A CFL game ball in October 2021. Oct 22, 2021; Montreal, Quebec, CAN; view of a CFL game ball with a french logo on the field before the first quarter during a Canadian Football League game at Molson Stadium. Mandatory Credit: David Kirouac-USA TODAY Sports

One of the elements frequently cited in favo(u)r of the Canadian Football League relative to other North American non-NFL leagues is its history and (relative) stability. While the CFL has had plenty of wacky crises over the years, especially during the 1993-95 U.S. expansion era, it’s been quite generally stable for a decade-plus now. And that continuity and history (the league in name dates back to 1958, its general format dates back to the Western Interprovincial Football Union- Interprovincial Rugby Football Union partnership in 1954, and individual teams date back as far as the Toronto Argonauts’ 1873 founding) means you don’t expect it to have a lot of year-over-year issues. But one huge one has shown up this year, with the league’s statistics efforts still demonstrating a multitude of issues through four weeks of play so far.

The CFL agreed to a data deal with Genius Sports back in December 2021. At that time, the partnership was described as Genius gaining “exclusive worldwide official data rights and international video rights to commercialize CFL content with sportsbooks,” but without a lot of specifics. And it didn’t lead to a lot of immediate impacts in the 2022 season. But ahead of the 2023 season, that led to the league completely redoing their stats tracking with Genius. And that’s led to a number of challenges so far, with (as of Sunday, Week 4) league leader stats only available as PDFs and only when weeks are complete, with issues getting in-game stats on the CFL’s own website (although those have improved lately), and with CFL information being slow to show up on media outlet sites that had previously had good live coverage (including TSN and The Score), reportedly due to an API change. Fans and media have been complaining about the issues for much of the season so far, and that led to quite the comments from CFL commissioner Randy Ambrosie on June 20. Here are some of those:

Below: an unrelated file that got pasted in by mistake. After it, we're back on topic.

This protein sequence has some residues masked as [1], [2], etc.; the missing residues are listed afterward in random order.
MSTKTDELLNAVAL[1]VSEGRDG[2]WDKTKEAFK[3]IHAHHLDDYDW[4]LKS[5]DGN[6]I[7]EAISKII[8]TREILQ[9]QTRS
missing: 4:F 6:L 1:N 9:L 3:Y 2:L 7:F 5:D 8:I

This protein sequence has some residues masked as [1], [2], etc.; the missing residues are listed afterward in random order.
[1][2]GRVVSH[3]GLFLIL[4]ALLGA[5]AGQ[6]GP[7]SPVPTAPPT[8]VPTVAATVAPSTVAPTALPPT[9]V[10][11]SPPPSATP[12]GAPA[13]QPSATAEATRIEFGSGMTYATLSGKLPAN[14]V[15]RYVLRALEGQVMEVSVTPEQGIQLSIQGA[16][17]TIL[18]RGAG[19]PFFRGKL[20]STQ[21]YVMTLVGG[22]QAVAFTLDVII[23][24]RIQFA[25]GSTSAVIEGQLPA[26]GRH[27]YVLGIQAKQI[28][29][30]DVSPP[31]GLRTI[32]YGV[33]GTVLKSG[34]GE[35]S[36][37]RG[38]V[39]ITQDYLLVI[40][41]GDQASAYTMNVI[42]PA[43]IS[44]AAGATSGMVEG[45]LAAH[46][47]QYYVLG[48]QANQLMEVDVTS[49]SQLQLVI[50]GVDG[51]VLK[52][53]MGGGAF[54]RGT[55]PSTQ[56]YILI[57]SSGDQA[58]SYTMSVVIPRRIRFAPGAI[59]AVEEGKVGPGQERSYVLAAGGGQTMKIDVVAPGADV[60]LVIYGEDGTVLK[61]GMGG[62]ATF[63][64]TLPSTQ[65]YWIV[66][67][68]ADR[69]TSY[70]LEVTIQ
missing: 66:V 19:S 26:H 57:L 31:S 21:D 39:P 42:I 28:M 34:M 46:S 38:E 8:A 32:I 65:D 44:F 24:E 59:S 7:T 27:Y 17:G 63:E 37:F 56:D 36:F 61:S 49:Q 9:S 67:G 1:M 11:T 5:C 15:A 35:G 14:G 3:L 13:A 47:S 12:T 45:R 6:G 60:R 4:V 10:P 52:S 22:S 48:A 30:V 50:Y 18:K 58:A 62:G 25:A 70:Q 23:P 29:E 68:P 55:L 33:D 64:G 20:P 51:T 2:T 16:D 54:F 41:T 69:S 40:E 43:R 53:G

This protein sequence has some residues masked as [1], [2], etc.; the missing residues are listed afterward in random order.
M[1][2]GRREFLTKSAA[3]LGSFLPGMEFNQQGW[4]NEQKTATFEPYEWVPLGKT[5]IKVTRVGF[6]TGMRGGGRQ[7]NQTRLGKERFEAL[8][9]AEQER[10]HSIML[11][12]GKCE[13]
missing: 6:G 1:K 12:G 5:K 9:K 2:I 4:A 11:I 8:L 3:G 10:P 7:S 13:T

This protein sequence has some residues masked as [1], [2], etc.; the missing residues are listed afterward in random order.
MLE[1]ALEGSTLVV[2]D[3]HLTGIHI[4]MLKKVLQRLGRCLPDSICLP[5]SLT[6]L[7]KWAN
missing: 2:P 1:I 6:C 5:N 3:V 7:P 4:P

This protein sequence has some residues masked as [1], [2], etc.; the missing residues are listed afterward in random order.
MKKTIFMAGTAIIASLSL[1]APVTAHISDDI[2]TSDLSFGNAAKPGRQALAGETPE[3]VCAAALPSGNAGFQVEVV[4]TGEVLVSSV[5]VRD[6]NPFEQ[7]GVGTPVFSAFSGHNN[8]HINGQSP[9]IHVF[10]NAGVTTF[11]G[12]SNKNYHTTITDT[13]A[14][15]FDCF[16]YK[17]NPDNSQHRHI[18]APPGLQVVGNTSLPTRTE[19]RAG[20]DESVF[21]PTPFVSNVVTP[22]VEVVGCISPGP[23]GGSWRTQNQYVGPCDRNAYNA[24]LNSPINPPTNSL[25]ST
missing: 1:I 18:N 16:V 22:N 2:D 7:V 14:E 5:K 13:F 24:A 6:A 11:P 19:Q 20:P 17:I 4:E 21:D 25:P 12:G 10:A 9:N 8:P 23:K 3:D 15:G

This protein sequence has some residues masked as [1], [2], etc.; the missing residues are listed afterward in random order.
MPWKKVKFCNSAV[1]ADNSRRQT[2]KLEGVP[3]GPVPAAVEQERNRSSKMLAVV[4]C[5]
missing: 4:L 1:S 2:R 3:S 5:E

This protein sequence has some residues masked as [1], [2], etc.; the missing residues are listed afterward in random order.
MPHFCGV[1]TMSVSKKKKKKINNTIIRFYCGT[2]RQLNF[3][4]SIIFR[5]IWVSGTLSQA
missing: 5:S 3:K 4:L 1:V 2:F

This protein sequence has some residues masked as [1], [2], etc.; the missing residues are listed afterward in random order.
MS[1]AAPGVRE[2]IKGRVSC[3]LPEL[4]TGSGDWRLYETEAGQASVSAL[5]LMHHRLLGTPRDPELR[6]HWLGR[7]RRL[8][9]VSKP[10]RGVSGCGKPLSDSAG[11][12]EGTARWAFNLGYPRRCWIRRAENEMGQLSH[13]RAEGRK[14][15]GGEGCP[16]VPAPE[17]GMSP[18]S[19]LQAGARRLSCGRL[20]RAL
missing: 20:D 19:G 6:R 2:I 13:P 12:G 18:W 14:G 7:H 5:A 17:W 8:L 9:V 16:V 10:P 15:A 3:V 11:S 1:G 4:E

“This is not a failure. This is what happens when you do a full technology reset. For all the fans, we certainly don’t want to disrespect their concerns, but my message is that we believe this is the right thing,” Ambrosie said.

…“When we started the conversation with Genius [Sports], the overall relationship that we started with them, one of the key tenets of that would be we would go through a significant technological upgrade across all things. One of the systems that they identified early on was our stats system, which was an old closed architecture, almost an analog type of system. We can’t do what we want to do with that platform — we couldn’t upgrade that platform,” Ambrosie said.

“Their recommendation and this goes back all the way to January 2022, was we basically needed to shut that system down and implement a whole new platform. This is what anyone in the technology world would say is a complete transformation. We’re doing it because what comes out the other side of this is going to be capabilities that frankly we couldn’t have dreamt of in the past. It’s going to allow us enhanced stats.”